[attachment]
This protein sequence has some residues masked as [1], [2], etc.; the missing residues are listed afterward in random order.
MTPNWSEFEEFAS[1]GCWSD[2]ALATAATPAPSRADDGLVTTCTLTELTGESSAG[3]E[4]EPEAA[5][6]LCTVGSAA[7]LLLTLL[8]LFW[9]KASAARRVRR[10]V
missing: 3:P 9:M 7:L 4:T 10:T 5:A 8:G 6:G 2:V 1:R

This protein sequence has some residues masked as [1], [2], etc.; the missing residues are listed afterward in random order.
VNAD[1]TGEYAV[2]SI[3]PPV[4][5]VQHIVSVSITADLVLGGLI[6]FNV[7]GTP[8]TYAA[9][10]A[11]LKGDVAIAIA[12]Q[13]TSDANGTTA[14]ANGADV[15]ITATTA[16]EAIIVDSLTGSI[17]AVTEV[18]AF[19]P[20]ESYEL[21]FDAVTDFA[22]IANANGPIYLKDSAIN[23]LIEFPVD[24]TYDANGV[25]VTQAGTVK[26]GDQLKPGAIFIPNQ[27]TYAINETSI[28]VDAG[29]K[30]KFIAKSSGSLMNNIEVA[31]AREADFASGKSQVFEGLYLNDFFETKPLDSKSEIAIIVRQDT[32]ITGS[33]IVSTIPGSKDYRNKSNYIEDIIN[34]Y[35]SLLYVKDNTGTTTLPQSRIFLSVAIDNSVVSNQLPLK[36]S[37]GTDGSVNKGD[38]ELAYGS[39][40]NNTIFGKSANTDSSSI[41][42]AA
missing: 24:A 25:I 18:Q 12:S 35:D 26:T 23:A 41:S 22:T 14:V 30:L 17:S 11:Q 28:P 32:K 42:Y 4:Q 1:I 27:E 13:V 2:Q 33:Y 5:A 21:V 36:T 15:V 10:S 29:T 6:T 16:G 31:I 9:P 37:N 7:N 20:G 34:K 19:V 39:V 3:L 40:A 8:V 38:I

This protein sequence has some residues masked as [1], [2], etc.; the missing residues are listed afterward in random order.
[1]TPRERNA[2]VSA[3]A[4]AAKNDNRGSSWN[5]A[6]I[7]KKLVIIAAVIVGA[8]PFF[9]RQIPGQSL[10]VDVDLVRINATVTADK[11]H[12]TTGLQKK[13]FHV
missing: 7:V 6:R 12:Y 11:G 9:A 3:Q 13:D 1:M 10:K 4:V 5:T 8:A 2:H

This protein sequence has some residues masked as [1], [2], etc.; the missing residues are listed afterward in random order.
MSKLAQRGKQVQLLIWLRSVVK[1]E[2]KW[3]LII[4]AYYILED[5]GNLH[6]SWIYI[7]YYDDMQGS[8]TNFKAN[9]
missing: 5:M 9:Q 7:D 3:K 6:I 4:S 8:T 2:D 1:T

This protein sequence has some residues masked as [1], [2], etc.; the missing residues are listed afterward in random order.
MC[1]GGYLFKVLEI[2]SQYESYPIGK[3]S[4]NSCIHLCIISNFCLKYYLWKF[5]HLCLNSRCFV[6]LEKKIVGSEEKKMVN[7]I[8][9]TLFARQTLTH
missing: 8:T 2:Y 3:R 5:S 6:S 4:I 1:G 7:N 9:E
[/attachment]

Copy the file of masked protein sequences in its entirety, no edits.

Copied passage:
This protein sequence has some residues masked as [1], [2], etc.; the missing residues are listed afterward in random order.
MTPNWSEFEEFAS[1]GCWSD[2]ALATAATPAPSRADDGLVTTCTLTELTGESSAG[3]E[4]EPEAA[5][6]LCTVGSAA[7]LLLTLL[8]LFW[9]KASAARRVRR[10]V
missing: 3:P 9:M 7:L 4:T 10:T 5:A 8:G 6:G 2:V 1:R

This protein sequence has some residues masked as [1], [2], etc.; the missing residues are listed afterward in random order.
VNAD[1]TGEYAV[2]SI[3]PPV[4][5]VQHIVSVSITADLVLGGLI[6]FNV[7]GTP[8]TYAA[9][10]A[11]LKGDVAIAIA[12]Q[13]TSDANGTTA[14]ANGADV[15]ITATTA[16]EAIIVDSLTGSI[17]AVTEV[18]AF[19]P[20]ESYEL[21]FDAVTDFA[22]IANANGPIYLKDSAIN[23]LIEFPVD[24]TYDANGV[25]VTQAGTVK[26]GDQLKPGAIFIPNQ[27]TYAINETSI[28]VDAG[29]K[30]KFIAKSSGSLMNNIEVA[31]AREADFASGKSQVFEGLYLNDFFETKPLDSKSEIAIIVRQDT[32]ITGS[33]IVSTIPGSKDYRNKSNYIEDIIN[34]Y[35]SLLYVKDNTGTTTLPQSRIFLSVAIDNSVVSNQLPLK[36]S[37]GTDGSVNKGD[38]ELAYGS[39][40]NNTIFGKSANTDSSSI[41][42]AA
missing: 24:A 25:I 18:Q 12:S 35:D 26:T 23:A 41:S 22:T 14:V 30:L 17:S 11:Q 28:P 32:K 42:Y 4:Q 1:I 27:E 13:V 2:Q 33:Y 5:A 21:V 36:T 15:V 10:S 29:T 6:T 16:G 31:I 9:P 37:N 7:N 20:G 34:K 19:V 39:V 3:L 40:A 8:V 38:I

This protein sequence has some residues masked as [1], [2], etc.; the missing residues are listed afterward in random order.
[1]TPRERNA[2]VSA[3]A[4]AAKNDNRGSSWN[5]A[6]I[7]KKLVIIAAVIVGA[8]PFF[9]RQIPGQSL[10]VDVDLVRINATVTADK[11]H[12]TTGLQKK[13]FHV
missing: 7:V 6:R 12:Y 11:G 9:A 3:Q 13:D 1:M 10:K 4:V 5:T 8:A 2:H

This protein sequence has some residues masked as [1], [2], etc.; the missing residues are listed afterward in random order.
MSKLAQRGKQVQLLIWLRSVVK[1]E[2]KW[3]LII[4]AYYILED[5]GNLH[6]SWIYI[7]YYDDMQGS[8]TNFKAN[9]
missing: 5:M 9:Q 7:D 3:K 6:I 4:S 8:T 2:D 1:T

This protein sequence has some residues masked as [1], [2], etc.; the missing residues are listed afterward in random order.
MC[1]GGYLFKVLEI[2]SQYESYPIGK[3]S[4]NSCIHLCIISNFCLKYYLWKF[5]HLCLNSRCFV[6]LEKKIVGSEEKKMVN[7]I[8][9]TLFARQTLTH
missing: 8:T 2:Y 3:R 5:S 6:S 4:I 1:G 7:N 9:E